All three of these films came out the same year as a Pierce Brosnan-led James Bond film, with Powers releasing in the summer and Bond in the winter. Domestically, Austin Powers stomped James Bond at the box office once the phenomenon settled in. The Spy Who Shagged Me took in a whopping $80 million more than 1999’s Bond entry The World Is Not Enough. 2002’s Die Another Day, which brought in a massive star and freshly minted Oscar winner in Halle Berry to be the co-lead, still was no match for Goldmember, falling $43 million short of that film’s gross. The interest had clearly shifted away to the films that knew they were silly from the ones where you were not quite sure if they knew.
The Austin Powers trilogy tackled everything that made Bond what it was and expertly turned it into a joke. Seeing a bald Mike Myers in a grey Nehru suit inside a hollowed-out volcano lair no longer made the larger-than-life adversaries of James Bond formidable opponents. Taking the innuendo-laden names of Bond girls and amping them up to "Alotta Fagina" and "Ivana Humpalot" no longer made the implied names that amusing. Sharks with laser beams attached to their heads took the menace out of any elaborate trap the villain would put Bond in. It got so deep inside Bond that even a film like Spectre, which came out over a decade after Powers had been put to bed, bears a striking resemblance to Goldmember in the relationship between Bond and Blofeld (Christoph Waltz) in regards to Powers and Dr. Evil.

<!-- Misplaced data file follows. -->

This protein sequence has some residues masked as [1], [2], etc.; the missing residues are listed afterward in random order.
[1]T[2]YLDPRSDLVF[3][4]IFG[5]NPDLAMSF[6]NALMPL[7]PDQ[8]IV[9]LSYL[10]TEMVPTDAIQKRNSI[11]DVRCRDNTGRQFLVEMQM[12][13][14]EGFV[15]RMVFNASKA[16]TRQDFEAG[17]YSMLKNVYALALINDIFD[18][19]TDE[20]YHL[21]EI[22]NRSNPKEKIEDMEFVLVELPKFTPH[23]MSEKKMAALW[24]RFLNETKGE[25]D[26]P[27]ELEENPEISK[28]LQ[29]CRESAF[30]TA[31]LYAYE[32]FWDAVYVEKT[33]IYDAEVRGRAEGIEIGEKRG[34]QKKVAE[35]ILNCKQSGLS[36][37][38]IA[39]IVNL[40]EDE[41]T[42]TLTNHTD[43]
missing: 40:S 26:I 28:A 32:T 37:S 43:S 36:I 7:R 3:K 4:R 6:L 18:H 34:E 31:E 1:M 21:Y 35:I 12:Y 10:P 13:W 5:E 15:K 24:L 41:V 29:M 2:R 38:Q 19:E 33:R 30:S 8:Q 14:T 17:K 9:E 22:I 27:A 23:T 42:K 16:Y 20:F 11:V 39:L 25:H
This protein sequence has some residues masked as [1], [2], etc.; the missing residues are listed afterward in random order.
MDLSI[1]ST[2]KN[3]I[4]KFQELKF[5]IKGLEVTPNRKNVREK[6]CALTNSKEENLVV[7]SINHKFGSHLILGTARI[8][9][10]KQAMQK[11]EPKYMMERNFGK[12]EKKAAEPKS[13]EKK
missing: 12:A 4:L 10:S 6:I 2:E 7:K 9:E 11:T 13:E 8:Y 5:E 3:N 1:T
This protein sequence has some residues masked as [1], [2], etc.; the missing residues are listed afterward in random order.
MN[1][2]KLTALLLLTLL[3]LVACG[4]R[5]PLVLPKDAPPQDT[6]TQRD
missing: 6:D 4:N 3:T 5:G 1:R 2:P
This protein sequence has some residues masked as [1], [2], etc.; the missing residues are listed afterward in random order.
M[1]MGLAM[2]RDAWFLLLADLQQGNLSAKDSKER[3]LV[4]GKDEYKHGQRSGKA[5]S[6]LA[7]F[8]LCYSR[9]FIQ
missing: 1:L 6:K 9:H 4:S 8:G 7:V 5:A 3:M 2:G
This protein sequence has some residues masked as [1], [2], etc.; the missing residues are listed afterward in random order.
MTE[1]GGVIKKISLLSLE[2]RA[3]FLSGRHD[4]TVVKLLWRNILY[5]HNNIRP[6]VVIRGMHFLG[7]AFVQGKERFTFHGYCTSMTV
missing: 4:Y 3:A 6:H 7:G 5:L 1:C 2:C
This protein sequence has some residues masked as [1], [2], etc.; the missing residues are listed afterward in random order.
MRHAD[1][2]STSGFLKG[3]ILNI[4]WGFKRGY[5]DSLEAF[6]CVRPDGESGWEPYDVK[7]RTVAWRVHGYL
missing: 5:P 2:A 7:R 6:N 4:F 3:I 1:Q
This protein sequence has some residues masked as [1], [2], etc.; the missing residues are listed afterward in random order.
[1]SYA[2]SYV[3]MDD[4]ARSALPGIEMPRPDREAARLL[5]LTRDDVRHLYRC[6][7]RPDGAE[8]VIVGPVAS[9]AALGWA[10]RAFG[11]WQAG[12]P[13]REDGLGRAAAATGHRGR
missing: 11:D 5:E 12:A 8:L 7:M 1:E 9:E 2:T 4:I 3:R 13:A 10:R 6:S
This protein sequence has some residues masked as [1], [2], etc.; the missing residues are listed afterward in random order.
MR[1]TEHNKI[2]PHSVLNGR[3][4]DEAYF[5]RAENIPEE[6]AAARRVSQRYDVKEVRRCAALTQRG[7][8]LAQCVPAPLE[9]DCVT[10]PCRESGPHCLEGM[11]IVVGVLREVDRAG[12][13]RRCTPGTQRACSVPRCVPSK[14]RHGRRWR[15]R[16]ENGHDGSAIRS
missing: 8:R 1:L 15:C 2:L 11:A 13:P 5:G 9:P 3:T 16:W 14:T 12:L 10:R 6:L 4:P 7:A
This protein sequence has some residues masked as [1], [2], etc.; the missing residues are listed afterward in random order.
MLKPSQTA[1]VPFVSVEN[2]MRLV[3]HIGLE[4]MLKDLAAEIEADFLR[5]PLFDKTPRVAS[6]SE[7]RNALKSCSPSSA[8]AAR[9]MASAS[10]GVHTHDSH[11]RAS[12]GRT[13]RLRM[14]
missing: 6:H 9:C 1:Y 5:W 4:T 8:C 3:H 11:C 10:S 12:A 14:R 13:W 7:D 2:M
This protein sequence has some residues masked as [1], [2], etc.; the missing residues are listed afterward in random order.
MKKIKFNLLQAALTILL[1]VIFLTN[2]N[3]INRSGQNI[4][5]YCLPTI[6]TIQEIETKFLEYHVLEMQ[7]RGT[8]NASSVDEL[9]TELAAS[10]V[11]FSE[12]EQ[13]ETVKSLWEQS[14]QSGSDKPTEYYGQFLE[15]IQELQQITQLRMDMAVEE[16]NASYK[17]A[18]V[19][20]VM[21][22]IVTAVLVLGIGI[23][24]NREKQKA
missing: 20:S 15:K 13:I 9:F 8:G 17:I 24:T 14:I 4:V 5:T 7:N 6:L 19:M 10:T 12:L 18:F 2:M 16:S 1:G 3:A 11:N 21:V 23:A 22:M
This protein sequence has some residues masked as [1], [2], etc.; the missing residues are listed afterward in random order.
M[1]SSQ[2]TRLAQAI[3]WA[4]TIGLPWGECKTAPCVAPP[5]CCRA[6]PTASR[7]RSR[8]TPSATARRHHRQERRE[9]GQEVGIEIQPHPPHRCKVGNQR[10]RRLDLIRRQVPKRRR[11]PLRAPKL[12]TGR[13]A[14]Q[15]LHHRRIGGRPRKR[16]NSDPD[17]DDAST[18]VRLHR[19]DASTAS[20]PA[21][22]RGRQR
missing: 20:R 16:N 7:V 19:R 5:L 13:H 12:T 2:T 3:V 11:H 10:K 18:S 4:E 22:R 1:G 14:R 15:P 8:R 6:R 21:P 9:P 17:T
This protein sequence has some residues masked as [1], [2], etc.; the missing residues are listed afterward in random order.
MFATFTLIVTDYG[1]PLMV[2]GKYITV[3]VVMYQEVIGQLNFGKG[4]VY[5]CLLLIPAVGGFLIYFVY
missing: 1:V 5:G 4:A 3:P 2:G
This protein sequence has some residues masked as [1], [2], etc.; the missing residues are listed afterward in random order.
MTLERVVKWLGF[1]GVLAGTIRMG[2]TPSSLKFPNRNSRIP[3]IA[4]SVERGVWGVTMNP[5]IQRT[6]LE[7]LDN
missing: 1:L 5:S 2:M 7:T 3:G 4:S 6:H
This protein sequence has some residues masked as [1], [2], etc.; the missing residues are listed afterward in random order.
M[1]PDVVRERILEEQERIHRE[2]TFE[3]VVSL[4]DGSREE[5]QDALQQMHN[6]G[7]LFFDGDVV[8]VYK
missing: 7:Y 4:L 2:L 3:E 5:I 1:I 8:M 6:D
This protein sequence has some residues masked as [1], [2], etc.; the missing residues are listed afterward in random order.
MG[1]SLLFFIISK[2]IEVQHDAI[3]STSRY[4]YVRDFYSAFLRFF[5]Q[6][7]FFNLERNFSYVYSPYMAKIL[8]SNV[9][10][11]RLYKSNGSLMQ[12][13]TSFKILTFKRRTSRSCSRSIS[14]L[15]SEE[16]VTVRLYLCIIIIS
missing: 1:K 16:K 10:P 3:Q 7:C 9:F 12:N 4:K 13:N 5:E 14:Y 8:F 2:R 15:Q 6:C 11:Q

All that being said, Austin Powers: International Man of Mystery came out 25 years ago. The character last appeared on screen 20 years ago. Like many comedy phenomena before and after it, the cultural caché of Austin Powers now is nowhere near as strong as it was when the films were being made. You say "Yeah, baby" or "Oh, behave" to someone now, and you are just as likely to get a full-body cringe from that person as you are a chuckle. Two decades is a long enough time to rethink what the public is willing to buy in a James Bond film and start introducing some of those more outlandish, iconic elements back into the series.
No Time to Die hinted at the transition back to basics. It brought back the elaborate secret lair on a remote island, complete with a garden of poisonous plants. Blofeld had his cronies carry around his robotic eye on a pillow for his birthday. These things were still played incredibly straight though. Effective, but serious. Craig got to deliver a few jokes, which I am sure was a relief to him, but those were counterbalanced with easily the most dramatic and emotional material any Bond has ever had to play.
Barbara Broccoli and Michael G. Wilson have an incredible opportunity in front of them. They have a completely blank slate with which to work, and any direction is possible. You can have some fun with Bond again. The biggest behemoth in Hollywood, Marvel, already has laid the groundwork for more lighthearted fare for the big blockbusters, and Eon Productions could push that even further. More importantly, they no longer have the burden of living in a world dominated by Mike Myers's creation. Austin Powers: International Man of Mystery is still a howling good time after all these years (the sequels to varying degrees), but its cultural importance has waned. James Bond can be whatever it wants to be now, and in a time where many are looking for a smile and a good time, what better place to find it than with a character that has delivered just that for 60 years on screen?
When it comes to gaining due recognition, this 007 has all the time in the world.